Dissociation does not immediately lead to the winding down of the partnership business. Instead, if the partnership carries on
the business and does not dissolve, it must buy back the former partner's interest. If, however, the partnership is dissolved
under the RUPA, then its affairs must be wound up and terminated.
Winding up refers to the procedure followed for distributing or liquidating any remaining partnership assets after dissolution.
Winding up also provides a priority-based method for discharging the obligations of the partnership, such as making payments
to non-partner creditors or to remaining partners. Only partners who have not wrongfully caused dissolution or have not
wrongfully dissociated may participate in winding up the partnership's affairs.
State partnership statutes set the procedure to be used to wind up partnership business. In addition, the partnership
agreement may alter the order of payment and the method of liquidating the assets of the partnership. Generally, however, the
liquidators of a partnership pay non-partner creditors first, followed by partners who are also creditors of the partnership. If any
assets remain after satisfying these obligations, then partners who have contributed capital to the partnership are entitled to
their capital contributions. Any remaining assets are then divided among the remaining partners in accordance with their
respective share of partnership profits.
Under the RUPA, creditors are paid first, including any partners who are also creditors. Any excess funds are then distributed
according to the partnership's distribution of profits and losses. If profits or losses result from a liquidation, such profits and
losses are charged to the partners' capital accounts. Accordingly, if a partner has a negative balance upon winding up the
partnership, that partner must pay the amount necessary to bring his or her account to zero.
A limited partnership is similar in many respects to a general partnership, with one essential difference. Unlike a general
partnership, a limited partnership has one or more partners who cannot participate in the management and control of the
partnership's business. A partner who has such limited participation is considered a "limited partner" and does not generally
incur personal liability for the partnership's obligations. Generally, the extent of liability for a limited partner is the limited
partner's capital contributions to the partnership. For this reason, limited partnerships are often used to provide capital to a
partnership through the capital contributions of its limited partners. Limited partnerships are frequently used in real estate and
The limited partnership did not exist at Common Law. Like a general partnership, however, a limited partnership may govern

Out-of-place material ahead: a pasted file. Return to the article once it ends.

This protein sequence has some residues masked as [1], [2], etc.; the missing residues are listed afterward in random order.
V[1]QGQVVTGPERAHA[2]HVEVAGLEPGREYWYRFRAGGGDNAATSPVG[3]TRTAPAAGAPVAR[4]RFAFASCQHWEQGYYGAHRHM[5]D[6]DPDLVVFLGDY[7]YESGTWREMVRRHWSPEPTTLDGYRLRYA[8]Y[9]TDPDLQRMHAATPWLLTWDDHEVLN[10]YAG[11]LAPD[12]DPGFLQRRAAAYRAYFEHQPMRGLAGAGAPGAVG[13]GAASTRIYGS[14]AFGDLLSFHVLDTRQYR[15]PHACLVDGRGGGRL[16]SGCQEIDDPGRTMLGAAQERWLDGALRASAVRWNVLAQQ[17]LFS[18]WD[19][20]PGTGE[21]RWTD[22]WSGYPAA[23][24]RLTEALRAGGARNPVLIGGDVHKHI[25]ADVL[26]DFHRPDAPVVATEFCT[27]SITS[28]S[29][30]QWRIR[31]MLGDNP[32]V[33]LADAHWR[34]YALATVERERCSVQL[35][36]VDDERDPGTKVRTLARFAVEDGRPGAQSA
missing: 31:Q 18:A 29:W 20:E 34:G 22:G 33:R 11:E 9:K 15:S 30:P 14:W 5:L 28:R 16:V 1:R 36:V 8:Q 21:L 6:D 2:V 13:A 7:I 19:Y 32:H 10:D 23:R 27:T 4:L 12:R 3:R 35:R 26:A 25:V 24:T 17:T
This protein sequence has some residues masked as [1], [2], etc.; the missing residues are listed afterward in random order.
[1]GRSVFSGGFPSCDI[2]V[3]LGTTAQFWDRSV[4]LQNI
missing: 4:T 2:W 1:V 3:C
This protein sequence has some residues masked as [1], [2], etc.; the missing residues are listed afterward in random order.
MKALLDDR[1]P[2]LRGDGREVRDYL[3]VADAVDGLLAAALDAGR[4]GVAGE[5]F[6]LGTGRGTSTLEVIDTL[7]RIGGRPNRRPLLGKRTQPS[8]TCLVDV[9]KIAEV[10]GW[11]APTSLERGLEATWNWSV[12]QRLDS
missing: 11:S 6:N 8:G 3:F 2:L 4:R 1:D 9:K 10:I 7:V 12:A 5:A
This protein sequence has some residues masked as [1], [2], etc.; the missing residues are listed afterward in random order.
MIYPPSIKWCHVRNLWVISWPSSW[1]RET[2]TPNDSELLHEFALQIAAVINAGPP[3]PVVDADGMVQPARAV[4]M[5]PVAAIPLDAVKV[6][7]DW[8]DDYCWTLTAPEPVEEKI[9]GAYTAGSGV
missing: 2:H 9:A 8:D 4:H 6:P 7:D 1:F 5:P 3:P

its affairs according to a limited partnership agreement. Such an agreement, however, will be subject to applicable state law.
States have for the most part relied on the Uniform Limited Partnership Act in adopting their limited partnership legislation. The
Uniform Limited Partnership Act was revised in 1976 and 1985. Accordingly, a few states have retained the old uniform act,
and other states have relied on either revision to the uniform act or on both revisions to the uniform act.
A limited partnership must have one or more general partners who manage the business and who are personally liable for
partnership debts. Although one partner may be both a limited and a general partner, at all times there must be at least two
different partners in a limited partnership. A limited partner may lose protection against personal liability if she or he
participates in the management and control of the partnership, contributes services to the partnership, acts as a general
partner, or knowingly allows her or his name to be used in partnership business. However, "safe harbors" exist in which a
limited partner will not be found to have participated in the "control" of the partnership business. Safe harbors include
consulting with the general partner with respect to partnership business, being a contractor or employee of a general partner,
or winding up the limited partnership. If a limited partner is engaged solely in one of the activities defined as a safe harbor,
then he or she is not considered a general partner with the accompanying potential liability.
Except where a conflict exists, the law of general partnerships applies equally to limited partnerships. Unlike general
partnerships, however, limited partnerships must file a certificate with the appropriate state authority to form and carry on as a
limited partnership. Generally, a certificate of limited partnership includes the limited partnership's name, the character of the
limited partnership's business, and the names and addresses of general partners and limited partners. In addition, and
because the limited partnership has a set term of duration, the certificate must state the date on which the limited partnership
will dissolve. The contents of the certificate, however, will vary from state to state, depending on which uniform limited
partnership act the state has adopted